In the aftermath of the Feb. 14th school shooting and massacre in Florida, pundits and our Chaos President are pushing the idea of arming teachers as a deterrent to future shooters, never mind the fact that most of these deranged people fully expect to die during their attack on the schools. Wayne LaPierre of the NRA has repeated the old line “To stop a bad guy with a gun, it takes a good guy with a gun.” Another talking head on Fox News called for schools to accumulate “superior firepower.” According to the NY Times, arming 20% of the teachers in the country would result in 700,000 handguns circulating in schools (in addition to those already present), which would certainly be a boost to gun sales and the NRA, but not a boost to school safety. Even trained police 1) often miss their intended targets in a shootout, potentially hitting bystanders and 2) have their own prejudices in identifying who is, or isn’t, a threat (a point well made by the Black Lives Matter movement).
Trump himself has said that it would have been “beautiful” if everyone in that club in Orlando had been armed, when the killer began to shoot. I can just see it: a dark, crowded club, someone by the bar fires a shot, and suddenly 200 guns whip out of holsters and start blasting away. When the smoke finally clears, the original gunman may be the only one left standing.
Likewise, a teacher hears gunshots in the hallway, grabs a pistol from the desk drawer and fires at the first threatening-looking (these days, practically synonymous with black or Middle-Eastern) male who appears in the doorway. I have a feeling that most teachers would instinctively throw themselves in the path of a bullet to save their students, but very few would want to convert their schools to combat zones.
Escalation, rather than rational gun control. Dissemination of even more weapons, rather than removing access to semiautomatic rifles such as the AR-15. The same mentality leads to increasing the nuclear armament rather than the pre-Trump era negotiated decreases on all sides, when we already have enough to destroy the world many times over. If someone makes a threat, the only response is to make a bigger threat, “fire and fury like the world has never seen before!”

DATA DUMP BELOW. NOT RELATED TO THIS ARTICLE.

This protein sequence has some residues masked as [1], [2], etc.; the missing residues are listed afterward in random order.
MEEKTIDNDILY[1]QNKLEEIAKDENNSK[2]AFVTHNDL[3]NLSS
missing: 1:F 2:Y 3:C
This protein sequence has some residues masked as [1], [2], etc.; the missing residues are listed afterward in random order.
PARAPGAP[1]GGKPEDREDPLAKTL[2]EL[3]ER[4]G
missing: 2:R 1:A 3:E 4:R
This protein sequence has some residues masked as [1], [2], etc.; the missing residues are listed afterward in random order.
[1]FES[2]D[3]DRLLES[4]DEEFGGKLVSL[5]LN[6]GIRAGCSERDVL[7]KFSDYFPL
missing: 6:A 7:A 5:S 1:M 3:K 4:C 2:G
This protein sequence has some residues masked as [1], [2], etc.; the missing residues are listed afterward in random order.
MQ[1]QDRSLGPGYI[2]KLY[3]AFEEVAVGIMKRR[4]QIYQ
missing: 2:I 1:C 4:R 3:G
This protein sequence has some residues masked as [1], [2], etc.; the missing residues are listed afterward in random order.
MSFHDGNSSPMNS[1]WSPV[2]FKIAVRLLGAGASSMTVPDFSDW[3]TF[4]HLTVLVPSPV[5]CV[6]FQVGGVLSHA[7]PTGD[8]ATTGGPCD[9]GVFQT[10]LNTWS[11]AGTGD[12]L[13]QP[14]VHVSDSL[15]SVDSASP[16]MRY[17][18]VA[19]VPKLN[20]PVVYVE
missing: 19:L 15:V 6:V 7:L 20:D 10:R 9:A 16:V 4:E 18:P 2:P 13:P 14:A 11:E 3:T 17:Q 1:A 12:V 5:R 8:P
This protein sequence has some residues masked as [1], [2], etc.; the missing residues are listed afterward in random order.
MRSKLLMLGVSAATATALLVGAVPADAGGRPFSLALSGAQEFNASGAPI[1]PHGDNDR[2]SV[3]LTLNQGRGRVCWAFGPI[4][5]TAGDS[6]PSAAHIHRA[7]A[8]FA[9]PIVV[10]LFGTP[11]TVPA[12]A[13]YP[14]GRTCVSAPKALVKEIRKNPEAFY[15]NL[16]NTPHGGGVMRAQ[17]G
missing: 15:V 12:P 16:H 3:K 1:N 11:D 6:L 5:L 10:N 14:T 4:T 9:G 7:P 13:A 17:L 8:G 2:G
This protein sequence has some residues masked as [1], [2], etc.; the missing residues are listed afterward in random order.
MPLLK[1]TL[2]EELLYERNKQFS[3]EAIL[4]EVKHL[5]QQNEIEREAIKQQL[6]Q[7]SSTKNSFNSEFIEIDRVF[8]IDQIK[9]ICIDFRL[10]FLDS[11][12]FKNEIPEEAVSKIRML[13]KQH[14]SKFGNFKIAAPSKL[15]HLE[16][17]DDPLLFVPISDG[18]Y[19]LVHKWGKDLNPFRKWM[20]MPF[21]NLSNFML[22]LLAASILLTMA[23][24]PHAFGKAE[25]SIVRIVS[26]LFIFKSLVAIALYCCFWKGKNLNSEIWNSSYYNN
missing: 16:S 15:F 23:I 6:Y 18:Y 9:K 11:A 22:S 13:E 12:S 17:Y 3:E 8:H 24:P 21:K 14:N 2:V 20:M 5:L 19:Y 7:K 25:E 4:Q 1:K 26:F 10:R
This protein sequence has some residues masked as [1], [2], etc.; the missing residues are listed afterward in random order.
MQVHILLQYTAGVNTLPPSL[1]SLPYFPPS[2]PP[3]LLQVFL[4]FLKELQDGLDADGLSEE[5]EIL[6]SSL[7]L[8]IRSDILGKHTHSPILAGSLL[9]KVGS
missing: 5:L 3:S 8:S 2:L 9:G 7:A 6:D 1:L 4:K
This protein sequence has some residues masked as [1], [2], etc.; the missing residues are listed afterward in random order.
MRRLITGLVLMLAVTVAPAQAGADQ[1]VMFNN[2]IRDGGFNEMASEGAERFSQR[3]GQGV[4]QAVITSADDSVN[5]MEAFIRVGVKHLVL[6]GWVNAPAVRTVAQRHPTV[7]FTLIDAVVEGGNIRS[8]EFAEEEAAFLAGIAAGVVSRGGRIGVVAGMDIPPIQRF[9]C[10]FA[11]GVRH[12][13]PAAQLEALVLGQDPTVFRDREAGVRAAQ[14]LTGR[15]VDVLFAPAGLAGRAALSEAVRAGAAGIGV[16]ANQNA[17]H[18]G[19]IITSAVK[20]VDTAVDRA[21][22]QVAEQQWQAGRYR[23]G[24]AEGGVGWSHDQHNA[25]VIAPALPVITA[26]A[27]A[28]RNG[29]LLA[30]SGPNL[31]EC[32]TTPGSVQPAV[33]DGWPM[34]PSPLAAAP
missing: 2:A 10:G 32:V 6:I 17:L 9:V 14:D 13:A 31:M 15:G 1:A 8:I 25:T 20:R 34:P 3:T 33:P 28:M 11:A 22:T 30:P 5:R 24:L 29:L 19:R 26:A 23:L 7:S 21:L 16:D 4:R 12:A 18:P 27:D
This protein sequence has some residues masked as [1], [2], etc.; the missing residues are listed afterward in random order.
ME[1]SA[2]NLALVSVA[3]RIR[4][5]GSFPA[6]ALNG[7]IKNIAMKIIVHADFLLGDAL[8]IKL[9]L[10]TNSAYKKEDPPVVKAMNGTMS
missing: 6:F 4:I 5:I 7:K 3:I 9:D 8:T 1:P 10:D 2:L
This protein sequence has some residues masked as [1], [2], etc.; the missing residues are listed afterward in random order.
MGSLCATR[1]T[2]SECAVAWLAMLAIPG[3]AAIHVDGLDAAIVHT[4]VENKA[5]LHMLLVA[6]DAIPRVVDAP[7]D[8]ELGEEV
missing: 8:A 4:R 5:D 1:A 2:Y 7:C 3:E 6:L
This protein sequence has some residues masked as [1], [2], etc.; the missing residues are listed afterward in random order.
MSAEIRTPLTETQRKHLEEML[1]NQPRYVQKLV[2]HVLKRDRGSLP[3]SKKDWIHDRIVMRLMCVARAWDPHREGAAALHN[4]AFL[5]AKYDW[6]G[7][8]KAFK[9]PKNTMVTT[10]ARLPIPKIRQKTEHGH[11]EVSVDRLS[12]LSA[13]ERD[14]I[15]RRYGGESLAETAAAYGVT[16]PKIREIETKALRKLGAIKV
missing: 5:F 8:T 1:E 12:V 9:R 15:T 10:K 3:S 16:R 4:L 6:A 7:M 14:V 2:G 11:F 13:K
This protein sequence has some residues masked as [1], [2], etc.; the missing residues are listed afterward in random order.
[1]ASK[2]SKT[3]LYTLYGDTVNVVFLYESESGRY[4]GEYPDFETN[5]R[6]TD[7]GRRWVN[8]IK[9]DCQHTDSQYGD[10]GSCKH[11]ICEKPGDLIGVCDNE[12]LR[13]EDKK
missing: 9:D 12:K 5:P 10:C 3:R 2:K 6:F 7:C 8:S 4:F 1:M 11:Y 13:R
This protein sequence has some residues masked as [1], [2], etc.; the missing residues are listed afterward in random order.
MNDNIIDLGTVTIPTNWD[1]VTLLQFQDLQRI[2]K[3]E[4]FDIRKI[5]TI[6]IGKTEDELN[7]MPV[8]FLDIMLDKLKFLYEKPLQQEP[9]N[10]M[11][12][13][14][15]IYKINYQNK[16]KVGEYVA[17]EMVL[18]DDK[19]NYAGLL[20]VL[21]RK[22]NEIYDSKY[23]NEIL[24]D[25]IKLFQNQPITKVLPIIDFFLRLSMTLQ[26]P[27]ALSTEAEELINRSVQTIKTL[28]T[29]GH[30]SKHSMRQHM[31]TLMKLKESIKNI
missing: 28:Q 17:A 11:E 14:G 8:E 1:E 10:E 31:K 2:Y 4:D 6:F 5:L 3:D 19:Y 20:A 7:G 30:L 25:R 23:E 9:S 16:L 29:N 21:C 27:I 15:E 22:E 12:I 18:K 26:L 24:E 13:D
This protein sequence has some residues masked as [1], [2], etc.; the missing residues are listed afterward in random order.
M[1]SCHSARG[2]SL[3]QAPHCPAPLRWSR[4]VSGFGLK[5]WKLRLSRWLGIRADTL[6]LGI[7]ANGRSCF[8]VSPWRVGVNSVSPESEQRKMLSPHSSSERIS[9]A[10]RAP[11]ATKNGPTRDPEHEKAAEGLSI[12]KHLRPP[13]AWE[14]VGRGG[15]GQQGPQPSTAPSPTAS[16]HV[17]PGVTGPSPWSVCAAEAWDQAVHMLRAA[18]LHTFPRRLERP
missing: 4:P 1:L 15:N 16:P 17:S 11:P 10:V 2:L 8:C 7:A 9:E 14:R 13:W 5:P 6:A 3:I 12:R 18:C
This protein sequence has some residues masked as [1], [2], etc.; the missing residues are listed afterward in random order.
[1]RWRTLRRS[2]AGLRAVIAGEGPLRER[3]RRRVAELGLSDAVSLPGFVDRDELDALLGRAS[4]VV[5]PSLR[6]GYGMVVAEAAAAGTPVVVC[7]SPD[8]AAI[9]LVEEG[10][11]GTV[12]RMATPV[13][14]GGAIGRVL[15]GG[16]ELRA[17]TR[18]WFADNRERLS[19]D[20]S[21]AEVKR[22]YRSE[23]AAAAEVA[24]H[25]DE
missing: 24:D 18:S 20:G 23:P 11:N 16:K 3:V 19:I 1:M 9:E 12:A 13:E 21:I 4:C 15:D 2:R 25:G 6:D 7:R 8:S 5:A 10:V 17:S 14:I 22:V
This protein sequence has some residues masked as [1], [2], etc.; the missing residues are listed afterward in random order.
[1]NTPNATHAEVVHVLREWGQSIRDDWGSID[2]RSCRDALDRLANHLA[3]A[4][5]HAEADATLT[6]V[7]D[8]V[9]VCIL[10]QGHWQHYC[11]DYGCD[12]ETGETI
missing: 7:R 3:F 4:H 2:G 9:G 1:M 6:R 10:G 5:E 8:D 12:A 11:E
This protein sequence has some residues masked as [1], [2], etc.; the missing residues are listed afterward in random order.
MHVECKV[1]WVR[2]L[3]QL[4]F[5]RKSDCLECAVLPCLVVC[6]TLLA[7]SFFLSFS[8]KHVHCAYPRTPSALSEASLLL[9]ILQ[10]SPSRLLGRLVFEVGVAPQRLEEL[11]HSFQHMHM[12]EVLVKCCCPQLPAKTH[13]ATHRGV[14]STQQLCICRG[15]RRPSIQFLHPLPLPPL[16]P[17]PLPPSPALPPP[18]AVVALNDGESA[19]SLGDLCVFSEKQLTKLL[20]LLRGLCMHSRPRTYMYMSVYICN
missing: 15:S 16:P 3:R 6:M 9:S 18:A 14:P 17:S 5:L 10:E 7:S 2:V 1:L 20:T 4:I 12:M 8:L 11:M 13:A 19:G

Here’s an excerpt from the final novel in the Fourth World trilogy, currently a work in progress. The robot Protem is discussing escalation with General Slocumb:
“Our agents in Beijing report that, after seven years of neglect under Lee Kam-Mun, the attention of the PWE has once again settled on the worldwide Resistance. Under their new Leader, Pers Bigelow, mobilization of PWE troops in Asia, Africa and the Eurozone has increased sharply. It is only a matter of time before we come under attack here in the Western Quarantine Zone.”
“Then it’s a bloody good thing we haven’t wasted those seven years of respite,” said Slocumb, his smile easy and confident. “As you know, Mr. President, we’ve built a rather substantial fleet of small fighter ships, each powered by a modified Flowsorb engine; they can outrun and out-maneuver anything on the PWE side. The ships have been armed with the fourth-generation Razer cannons developed in our San Jose labs, which have greater range, and pack a more powerful wallop, than conventional PWE weapons. Let the blighters come, I say; we’ll show ‘em what for!” He suddenly brightened at another thought. “And— and, I haven’t even brought up our beautiful, brand-new battleship, launched last week— Big Bella!” Protem had heard that the ship’s name Bella was derived from bellum, war. As in a bellicose, belligerent battleship: was the name, along with the alliteration, an example of humor?
A warning signal always turned on in Protem’s neural network whenever its military officers began to speak in an over-excited way, like boys exulting over their new toys. “You are assuming that the PWE has not made similar advances.” The general’s smile slowly disappeared.